In the past, fashion houses built a reputation based on craftsmanship and the quality of the wool, cotton, silk or leather that they used. Clothes were made to last, and for a specific purpose, whether it was a dress for a duchess, or sturdy trousers for workers. Because resources were labour intensive to collect, they were relatively expensive. Those clothes were worn, washed, repaired and reused with care to maximise the use you could get out of them.
A few decennia ago, new technologies allowed textile manufacturers to develop oil-based fibres, such as polyester. These fabrics were more affordable, more readily available, and offered fashion houses, retailers and designers unlimited variation possibilities. Consumers caught on: they were able to buy more clothes, with better functionalities at more affordable prices. New technologies also allowed for faster production processes, making it cheaper to make a new clothing item than to have it repaired. Fuelled by smart marketing campaigns, demand grew exponentially, with consumers happy to be able to buy more and change their wardrobe continuously.
Circular Economy opportunities for the fashion industry
Today, however, we are becoming increasingly aware of the negative impact this industry dynamic has on the environment: from pollution of air and water streams at sourcing and production, to the accumulation of waste throughout the value chain.
The principles behind the circular economy give us a myriad of opportunities to bring about positive change in the fashion industry. Pioneering businesses are showing that it can be done, for example by:
- Giving a second-life to clothing. From thrift shops to luxury e-stores, the market for second hand is booming. It is worth $24 billion today and expected to reach $51billion in five years. It is mainly the millennials and generation Z, who crave novelty while caring deeply for the environment who are driving this movement. Companies offering second-hand fashion, such as the Vestiaire Collective and Beyond Retro, and brands setting up their own resale programmes through platforms such as Yerdle, are keeping clothes away from landfills and reducing the need for new clothes.
- Offering rental models. The Spotify’s of the fashion industry that started blooming about 10 years ago have developed a market that is now worth more than USD 1.1 billion. Rather than buying new clothes, users can rent the clothes they need for a specific occasion, to try a new fashion trend or because they like to change their wardrobe regularly. Or as Rent the Runway’s tagline says: ‘Everything to Wear, No Shopping Needed’. As owners of the apparel, companies want to get as much use out of each piece of clothing as they can, so they ensure that the products they have are of good quality, well-maintained, and repaired if needed so that they can be reused over and over again. In Switzerland, the trend is picking up too, with companies such as Kleihd, Ragfair and Sharealook leading the way.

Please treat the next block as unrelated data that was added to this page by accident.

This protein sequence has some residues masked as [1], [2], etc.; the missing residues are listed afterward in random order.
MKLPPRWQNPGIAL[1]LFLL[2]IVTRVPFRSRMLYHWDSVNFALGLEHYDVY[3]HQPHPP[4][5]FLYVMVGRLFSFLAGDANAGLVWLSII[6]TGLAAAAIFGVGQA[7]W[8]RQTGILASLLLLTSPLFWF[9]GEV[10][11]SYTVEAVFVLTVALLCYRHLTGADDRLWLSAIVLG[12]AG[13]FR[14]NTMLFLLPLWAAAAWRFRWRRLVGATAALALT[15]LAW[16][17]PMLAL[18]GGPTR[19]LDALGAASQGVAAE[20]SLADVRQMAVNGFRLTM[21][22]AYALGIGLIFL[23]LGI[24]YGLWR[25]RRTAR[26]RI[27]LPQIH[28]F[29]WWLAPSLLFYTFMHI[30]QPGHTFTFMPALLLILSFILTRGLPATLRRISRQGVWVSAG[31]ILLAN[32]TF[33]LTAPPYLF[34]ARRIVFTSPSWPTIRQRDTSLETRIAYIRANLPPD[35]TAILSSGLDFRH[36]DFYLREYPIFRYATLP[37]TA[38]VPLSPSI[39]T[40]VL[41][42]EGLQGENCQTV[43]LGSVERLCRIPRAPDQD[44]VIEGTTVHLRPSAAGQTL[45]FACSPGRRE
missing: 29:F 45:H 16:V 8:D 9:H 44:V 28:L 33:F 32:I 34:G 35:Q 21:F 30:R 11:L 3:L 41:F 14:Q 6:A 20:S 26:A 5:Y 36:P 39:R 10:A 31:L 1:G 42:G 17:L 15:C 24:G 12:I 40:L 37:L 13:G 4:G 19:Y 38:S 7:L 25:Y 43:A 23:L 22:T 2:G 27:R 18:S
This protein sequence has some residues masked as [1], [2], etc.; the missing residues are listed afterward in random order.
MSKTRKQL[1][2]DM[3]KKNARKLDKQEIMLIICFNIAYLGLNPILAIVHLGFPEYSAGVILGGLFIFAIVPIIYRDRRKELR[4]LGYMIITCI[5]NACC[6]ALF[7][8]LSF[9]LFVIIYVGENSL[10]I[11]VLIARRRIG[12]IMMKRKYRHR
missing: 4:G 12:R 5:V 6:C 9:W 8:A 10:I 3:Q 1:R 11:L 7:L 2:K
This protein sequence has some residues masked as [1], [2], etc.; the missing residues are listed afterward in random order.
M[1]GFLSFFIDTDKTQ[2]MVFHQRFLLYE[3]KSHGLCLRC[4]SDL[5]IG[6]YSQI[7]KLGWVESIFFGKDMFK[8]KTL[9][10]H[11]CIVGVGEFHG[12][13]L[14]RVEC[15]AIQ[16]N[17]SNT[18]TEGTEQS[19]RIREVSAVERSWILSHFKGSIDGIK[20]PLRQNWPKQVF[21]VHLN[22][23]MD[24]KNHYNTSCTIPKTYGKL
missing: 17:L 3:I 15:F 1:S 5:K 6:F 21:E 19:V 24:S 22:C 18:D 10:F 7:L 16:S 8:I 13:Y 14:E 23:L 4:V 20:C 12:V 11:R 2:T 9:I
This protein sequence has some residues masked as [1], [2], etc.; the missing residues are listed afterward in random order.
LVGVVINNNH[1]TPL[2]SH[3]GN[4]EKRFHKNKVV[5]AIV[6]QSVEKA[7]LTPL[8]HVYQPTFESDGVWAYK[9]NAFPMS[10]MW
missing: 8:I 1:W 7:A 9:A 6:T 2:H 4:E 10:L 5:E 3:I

- Developing cradle-to-cradle products. Sourced from natural origins, using production processes free of toxic chemicals, and entirely compostable at end of life, the first cradle to cradle items have already hit the market and are gaining ground, such as Calida’s 100% Nature t-shirt line, made from wood fibres or Wolford’s line of biodegradable skinwear.
How to embark on the journey to circularity in the fashion industry?
The principles of the Circular Economy provide rich ground for innovative ideas. But what is needed to make change happen is a shift in mindset, among consumers, but also within businesses. Circular business models require collaboration. For example, with suppliers, to develop better products and production processes, with external service providers to provide maintenance and repair services, or with sorting organisations to ensure products get a second life. And companies need to involve their customers both in developing new models and ensuring that they play their part in caring, repairing or returning products to close the loops.
Fashion industry to lead the way and be open to new circular ideas
As with most challenges, the solutions are complex to develop and implement. Yet there are many possibilities for companies to make changes that make business sense, are in line with their brand values and are better for the planet. The first steps involve being open to new ideas, learning about the principles of circularity, hearing from those that have already taken steps and initiating conversations with partners along the value chain. It is clear that there is an urgent need to protect our planet. We need especially the industry that values beauty and novelty in its core to lead the way in bringing innovative circular models to the market.